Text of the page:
A timely reminder that jihadist cyber threats aren't confined to the Levant arrived from India over the weekend, where that country's National Investigation Agency claims to have turned up evidence that the "Indian Mujahideen" (said to be controlling cells in India and Nepal from safe houses in Karachi, Pakistan) are using frequently changed open-source encryption tools in their communications.
Middle Eastern intelligence services continue monitoring ISIS chatter and begin an information counteroffensive.
Shellshock remains a problem, with signs emerging that "Shellshock-like" bugs may affect hitherto immune Windows systems.
Analysts continue to digest JPMorgan's recently disclosed breach details, and they don't like what they see: possible evidence that the financial system is more vulnerable to cyber attack than previously feared. MPs in the UK undertake an inquiry into British financial institutions' cyber exposure. New York State's financial regulators will meet with banks this week to urge better collaborative defense, and to begin a discussion of whether the cyber threat should be considered "as fundamental to institutions as capital levels." (The Illinois Attorney General has opened a less friendly investigation into the JPMorgan incident.)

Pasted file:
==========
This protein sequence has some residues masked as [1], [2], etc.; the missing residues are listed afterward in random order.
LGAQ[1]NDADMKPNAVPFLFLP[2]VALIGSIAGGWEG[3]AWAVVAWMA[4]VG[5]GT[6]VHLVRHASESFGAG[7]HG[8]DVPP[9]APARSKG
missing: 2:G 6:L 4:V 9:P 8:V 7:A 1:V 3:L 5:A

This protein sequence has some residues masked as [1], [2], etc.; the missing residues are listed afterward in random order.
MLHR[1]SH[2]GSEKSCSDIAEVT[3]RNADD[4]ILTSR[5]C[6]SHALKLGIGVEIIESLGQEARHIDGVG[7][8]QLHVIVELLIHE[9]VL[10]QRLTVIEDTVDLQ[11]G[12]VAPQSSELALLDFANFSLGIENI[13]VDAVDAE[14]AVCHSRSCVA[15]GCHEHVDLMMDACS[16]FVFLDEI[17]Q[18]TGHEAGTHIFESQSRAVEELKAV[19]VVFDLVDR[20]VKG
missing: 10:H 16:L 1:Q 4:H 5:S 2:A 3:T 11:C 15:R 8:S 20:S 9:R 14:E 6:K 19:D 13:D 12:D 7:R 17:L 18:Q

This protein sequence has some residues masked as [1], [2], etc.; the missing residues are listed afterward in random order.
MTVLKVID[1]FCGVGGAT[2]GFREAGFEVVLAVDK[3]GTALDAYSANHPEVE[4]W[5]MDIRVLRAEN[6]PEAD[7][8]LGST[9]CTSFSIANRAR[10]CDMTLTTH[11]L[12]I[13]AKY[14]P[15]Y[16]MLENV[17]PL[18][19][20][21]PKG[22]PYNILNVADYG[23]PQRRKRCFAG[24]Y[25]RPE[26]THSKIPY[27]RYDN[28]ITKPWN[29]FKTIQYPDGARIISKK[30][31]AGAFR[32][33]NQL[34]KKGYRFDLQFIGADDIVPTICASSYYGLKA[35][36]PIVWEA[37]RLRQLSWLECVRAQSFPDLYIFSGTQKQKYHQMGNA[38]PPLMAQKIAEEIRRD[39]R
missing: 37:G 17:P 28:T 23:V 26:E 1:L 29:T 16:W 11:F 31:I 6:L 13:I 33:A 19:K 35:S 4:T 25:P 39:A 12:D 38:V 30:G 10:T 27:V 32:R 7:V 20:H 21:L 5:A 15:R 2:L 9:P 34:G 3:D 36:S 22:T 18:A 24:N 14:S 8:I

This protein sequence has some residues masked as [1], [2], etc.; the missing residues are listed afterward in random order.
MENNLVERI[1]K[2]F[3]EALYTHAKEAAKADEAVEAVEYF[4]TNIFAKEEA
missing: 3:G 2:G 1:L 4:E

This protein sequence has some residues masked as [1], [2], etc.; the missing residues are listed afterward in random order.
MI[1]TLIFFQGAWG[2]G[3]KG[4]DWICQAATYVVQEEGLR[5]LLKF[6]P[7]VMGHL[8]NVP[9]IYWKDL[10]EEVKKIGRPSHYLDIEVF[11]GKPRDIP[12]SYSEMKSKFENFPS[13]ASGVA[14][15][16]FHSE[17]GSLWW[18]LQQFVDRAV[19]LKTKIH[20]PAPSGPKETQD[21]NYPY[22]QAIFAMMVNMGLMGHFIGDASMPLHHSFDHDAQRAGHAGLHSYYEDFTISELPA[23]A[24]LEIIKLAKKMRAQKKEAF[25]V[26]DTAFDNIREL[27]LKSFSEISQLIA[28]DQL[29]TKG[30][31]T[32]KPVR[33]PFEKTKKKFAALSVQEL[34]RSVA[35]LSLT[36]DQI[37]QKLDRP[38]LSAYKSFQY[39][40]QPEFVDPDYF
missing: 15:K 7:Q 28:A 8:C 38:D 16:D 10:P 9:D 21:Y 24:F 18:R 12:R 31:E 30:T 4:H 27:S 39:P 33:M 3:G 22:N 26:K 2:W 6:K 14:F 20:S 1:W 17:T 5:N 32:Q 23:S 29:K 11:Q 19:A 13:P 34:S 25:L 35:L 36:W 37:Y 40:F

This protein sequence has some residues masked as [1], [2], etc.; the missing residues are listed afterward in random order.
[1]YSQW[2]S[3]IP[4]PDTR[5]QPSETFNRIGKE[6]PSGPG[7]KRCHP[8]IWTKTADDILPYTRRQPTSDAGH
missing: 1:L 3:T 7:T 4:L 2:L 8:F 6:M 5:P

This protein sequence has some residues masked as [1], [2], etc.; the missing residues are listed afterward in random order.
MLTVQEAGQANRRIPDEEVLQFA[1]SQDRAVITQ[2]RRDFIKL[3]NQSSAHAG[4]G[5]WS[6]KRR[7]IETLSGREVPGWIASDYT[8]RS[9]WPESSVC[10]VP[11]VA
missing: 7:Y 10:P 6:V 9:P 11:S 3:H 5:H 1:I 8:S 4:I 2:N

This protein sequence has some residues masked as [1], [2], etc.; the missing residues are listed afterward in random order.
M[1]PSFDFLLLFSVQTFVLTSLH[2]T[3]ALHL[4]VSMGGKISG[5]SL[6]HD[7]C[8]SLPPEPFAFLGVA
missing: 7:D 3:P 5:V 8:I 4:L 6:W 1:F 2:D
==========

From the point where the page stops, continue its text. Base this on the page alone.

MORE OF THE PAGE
Recent breaches have given cyber security stocks a strong tailwind, and are also propelling cyber insurance forward. (Lloyd's of London has a new offering, developed in collaboration with US ex-DHS Secretary Ridge.) But observers caution buyers to read the fine print carefully, and note the difficulty of assessing value-at-risk.
HP and Exelis both announce plans to break themselves in two. MasterCard announces a new pay card security tool.